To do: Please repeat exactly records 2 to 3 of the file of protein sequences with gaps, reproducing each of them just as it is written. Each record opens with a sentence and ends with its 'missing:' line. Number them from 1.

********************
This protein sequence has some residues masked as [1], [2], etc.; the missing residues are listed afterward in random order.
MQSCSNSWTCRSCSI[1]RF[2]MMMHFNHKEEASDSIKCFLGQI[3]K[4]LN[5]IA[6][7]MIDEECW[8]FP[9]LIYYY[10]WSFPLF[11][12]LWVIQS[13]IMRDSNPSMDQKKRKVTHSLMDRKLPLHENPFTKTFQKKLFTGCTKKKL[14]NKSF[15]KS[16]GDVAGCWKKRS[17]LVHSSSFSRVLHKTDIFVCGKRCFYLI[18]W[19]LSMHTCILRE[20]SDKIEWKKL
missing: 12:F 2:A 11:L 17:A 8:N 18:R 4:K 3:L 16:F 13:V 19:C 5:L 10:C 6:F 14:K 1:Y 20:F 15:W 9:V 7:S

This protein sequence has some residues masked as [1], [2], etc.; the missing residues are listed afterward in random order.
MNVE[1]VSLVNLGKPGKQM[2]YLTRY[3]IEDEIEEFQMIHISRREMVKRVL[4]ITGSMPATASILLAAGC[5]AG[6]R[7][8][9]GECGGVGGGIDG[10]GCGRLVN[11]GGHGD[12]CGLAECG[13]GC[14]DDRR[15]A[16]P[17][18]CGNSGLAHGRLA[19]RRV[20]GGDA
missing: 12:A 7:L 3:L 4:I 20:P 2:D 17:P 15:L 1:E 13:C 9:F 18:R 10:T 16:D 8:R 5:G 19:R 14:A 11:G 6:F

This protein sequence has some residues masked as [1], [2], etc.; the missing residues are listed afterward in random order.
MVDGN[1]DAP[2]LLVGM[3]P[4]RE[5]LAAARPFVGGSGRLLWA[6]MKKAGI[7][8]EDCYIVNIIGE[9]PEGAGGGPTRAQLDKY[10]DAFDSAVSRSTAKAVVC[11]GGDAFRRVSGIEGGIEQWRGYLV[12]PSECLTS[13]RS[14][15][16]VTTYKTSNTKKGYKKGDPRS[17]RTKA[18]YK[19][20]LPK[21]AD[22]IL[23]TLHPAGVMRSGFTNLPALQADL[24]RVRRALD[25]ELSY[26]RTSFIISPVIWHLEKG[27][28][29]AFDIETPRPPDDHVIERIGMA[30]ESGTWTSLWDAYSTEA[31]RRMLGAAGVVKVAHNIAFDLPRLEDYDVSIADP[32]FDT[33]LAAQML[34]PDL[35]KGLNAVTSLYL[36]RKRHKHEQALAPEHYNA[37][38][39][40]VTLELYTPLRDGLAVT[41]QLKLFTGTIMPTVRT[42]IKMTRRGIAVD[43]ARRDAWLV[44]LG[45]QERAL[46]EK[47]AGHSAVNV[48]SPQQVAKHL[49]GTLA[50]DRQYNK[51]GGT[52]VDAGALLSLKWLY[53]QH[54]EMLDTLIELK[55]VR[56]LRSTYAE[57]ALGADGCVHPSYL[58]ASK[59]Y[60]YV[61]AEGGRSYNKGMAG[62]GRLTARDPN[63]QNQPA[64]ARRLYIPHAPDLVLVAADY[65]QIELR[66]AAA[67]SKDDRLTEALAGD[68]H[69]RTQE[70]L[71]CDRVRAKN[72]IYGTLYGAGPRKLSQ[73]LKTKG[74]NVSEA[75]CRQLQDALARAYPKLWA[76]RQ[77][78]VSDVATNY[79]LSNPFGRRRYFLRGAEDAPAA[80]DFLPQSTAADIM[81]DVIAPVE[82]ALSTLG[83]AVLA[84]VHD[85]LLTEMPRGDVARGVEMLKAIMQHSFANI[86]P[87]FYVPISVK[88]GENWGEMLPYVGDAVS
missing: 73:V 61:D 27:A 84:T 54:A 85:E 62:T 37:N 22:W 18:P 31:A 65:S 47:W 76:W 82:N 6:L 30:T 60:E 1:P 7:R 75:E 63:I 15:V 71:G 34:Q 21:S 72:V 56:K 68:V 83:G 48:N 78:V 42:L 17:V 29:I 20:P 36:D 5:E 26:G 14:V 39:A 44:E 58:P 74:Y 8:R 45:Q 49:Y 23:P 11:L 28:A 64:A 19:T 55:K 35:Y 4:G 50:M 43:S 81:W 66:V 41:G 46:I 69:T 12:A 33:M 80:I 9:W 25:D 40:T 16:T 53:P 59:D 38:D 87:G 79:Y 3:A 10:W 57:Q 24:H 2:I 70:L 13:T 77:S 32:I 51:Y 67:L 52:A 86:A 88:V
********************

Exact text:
This protein sequence has some residues masked as [1], [2], etc.; the missing residues are listed afterward in random order.
MNVE[1]VSLVNLGKPGKQM[2]YLTRY[3]IEDEIEEFQMIHISRREMVKRVL[4]ITGSMPATASILLAAGC[5]AG[6]R[7][8][9]GECGGVGGGIDG[10]GCGRLVN[11]GGHGD[12]CGLAECG[13]GC[14]DDRR[15]A[16]P[17][18]CGNSGLAHGRLA[19]RRV[20]GGDA
missing: 12:A 7:L 3:L 4:I 20:P 2:D 17:P 15:L 1:E 13:C 9:F 18:R 10:T 16:D 8:R 5:G 19:R 14:A 11:G 6:F

This protein sequence has some residues masked as [1], [2], etc.; the missing residues are listed afterward in random order.
MVDGN[1]DAP[2]LLVGM[3]P[4]RE[5]LAAARPFVGGSGRLLWA[6]MKKAGI[7][8]EDCYIVNIIGE[9]PEGAGGGPTRAQLDKY[10]DAFDSAVSRSTAKAVVC[11]GGDAFRRVSGIEGGIEQWRGYLV[12]PSECLTS[13]RS[14][15][16]VTTYKTSNTKKGYKKGDPRS[17]RTKA[18]YK[19][20]LPK[21]AD[22]IL[23]TLHPAGVMRSGFTNLPALQADL[24]RVRRALD[25]ELSY[26]RTSFIISPVIWHLEKG[27][28][29]AFDIETPRPPDDHVIERIGMA[30]ESGTWTSLWDAYSTEA[31]RRMLGAAGVVKVAHNIAFDLPRLEDYDVSIADP[32]FDT[33]LAAQML[34]PDL[35]KGLNAVTSLYL[36]RKRHKHEQALAPEHYNA[37][38][39][40]VTLELYTPLRDGLAVT[41]QLKLFTGTIMPTVRT[42]IKMTRRGIAVD[43]ARRDAWLV[44]LG[45]QERAL[46]EK[47]AGHSAVNV[48]SPQQVAKHL[49]GTLA[50]DRQYNK[51]GGT[52]VDAGALLSLKWLY[53]QH[54]EMLDTLIELK[55]VR[56]LRSTYAE[57]ALGADGCVHPSYL[58]ASK[59]Y[60]YV[61]AEGGRSYNKGMAG[62]GRLTARDPN[63]QNQPA[64]ARRLYIPHAPDLVLVAADY[65]QIELR[66]AAA[67]SKDDRLTEALAGD[68]H[69]RTQE[70]L[71]CDRVRAKN[72]IYGTLYGAGPRKLSQ[73]LKTKG[74]NVSEA[75]CRQLQDALARAYPKLWA[76]RQ[77][78]VSDVATNY[79]LSNPFGRRRYFLRGAEDAPAA[80]DFLPQSTAADIM[81]DVIAPVE[82]ALSTLG[83]AVLA[84]VHD[85]LLTEMPRGDVARGVEMLKAIMQHSFANI[86]P[87]FYVPISVK[88]GENWGEMLPYVGDAVS
missing: 73:V 61:D 27:A 84:T 54:A 85:E 62:T 37:N 22:W 18:P 31:A 65:S 47:W 76:W 82:N 6:L 30:T 60:E 1:P 7:R 75:E 63:I 15:V 71:G 34:Q 21:S 72:V 56:K 68:V 83:G 48:N 78:V 42:L 17:V 29:I 20:P 36:D 5:E 26:G 14:V 39:A 44:E 58:P 74:Y 8:R 45:Q 49:Y 23:P 11:L 28:A 64:A 19:T 55:K 35:Y 4:G 50:M 43:S 81:W 66:V 41:G 46:I 69:T 12:A 33:M 80:I 9:W 25:D 40:T 16:T 53:P 59:D 38:D 87:G 79:Y 3:A 10:W 57:Q 24:H 2:I 70:L 13:T 77:S 32:I 51:Y 67:L 52:A 86:A 88:V